Florence, Council of

Florence, Council of:

see Ferrara-Florence, Council ofFerrara-Florence, Council of,
1438–45, second part of the 17th ecumenical council of the Roman Catholic Church; the first part was the Council of Basel, canonically convened but after 1437 schismatic (see Basel, Council of).
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The following article is from The Great Soviet Encyclopedia (1979). It might be outdated or ideologically biased.

Florence, Council of

 

(Council of Ferrara-Florence), an ecumenical council of the Catholic Church convened by Pope Eugene IV to counteract the Council of Basel. (The Council of Florence is sometimes considered a continuation of the Council of Basel.) The council met in 1438–39 in Ferrara, from 1439 to 1442 in Florence, and from 1443 to 1445 in Rome.

Most of the participants in the Council of Basel refused to participate in the Council of Florence; the invited rulers of Western Europe also declined to attend. The council was attended by a large delegation from the Eastern (Orthodox) Christian church, including the Byzantine emperor John VIII Paleologus, the patriarch of Constantinople Joseph II, and the Russian metropolitan Isidor.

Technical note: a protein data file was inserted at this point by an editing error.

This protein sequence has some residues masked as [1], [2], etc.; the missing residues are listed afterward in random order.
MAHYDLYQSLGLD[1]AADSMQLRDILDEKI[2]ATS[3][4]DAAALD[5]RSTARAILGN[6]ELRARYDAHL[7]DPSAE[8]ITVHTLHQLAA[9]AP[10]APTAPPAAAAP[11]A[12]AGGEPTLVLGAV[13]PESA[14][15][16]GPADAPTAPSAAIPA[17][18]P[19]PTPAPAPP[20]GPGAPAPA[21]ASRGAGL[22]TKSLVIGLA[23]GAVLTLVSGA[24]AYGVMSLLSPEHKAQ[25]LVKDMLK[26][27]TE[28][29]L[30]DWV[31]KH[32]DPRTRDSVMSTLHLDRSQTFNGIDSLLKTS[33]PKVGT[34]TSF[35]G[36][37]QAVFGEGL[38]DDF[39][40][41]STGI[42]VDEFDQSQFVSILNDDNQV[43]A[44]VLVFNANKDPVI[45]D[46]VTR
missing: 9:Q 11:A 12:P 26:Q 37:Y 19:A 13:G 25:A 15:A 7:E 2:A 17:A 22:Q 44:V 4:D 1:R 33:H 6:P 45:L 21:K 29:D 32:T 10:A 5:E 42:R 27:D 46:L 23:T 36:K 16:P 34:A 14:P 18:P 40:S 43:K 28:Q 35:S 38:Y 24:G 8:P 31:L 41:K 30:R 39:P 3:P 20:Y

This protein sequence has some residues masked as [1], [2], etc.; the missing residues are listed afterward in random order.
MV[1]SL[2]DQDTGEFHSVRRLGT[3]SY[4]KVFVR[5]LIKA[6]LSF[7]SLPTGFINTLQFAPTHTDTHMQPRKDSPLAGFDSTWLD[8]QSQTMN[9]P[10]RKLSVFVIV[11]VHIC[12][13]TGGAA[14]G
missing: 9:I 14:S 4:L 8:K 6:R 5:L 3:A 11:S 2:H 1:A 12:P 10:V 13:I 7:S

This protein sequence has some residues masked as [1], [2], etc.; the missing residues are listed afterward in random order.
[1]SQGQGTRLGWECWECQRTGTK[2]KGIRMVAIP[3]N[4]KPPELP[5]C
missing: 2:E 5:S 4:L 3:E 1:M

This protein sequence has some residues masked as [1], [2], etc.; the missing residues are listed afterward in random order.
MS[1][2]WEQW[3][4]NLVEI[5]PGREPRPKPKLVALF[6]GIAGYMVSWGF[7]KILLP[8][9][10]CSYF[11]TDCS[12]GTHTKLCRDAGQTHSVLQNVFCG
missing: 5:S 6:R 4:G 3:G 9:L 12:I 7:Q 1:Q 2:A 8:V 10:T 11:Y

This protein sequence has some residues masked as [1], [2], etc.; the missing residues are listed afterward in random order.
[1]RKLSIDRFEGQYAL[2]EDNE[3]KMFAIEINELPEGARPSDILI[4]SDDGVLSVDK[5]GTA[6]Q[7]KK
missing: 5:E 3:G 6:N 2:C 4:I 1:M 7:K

The chief goal of the Council of Florence was to reconcile dogmatic differences between the Western (Catholic) and Eastern churches and to conclude a union between them. The pope was relying on the union to extend the influence of the Catholic Church in Eastern Europe. Dogmatic quarrels flared up at the council regarding the Filioque, the sacraments, purgatory, and the supreme authority of the pope. The growing Turkish threat and pressure from the pope forced the Byzantines to sign the Union of Florence (July 1439) in the hopes of obtaining help from the Western European countries against the Turks. The union provided for recognition of the supremacy of the pope and the acceptance of Catholic dogmas, while retaining only the rites of the Eastern Orthodox Church. The union, however, did not take effect either in Byzantium or in the Russian state.

The Great Soviet Encyclopedia, 3rd Edition (1970-1979). © 2010 The Gale Group, Inc. All rights reserved.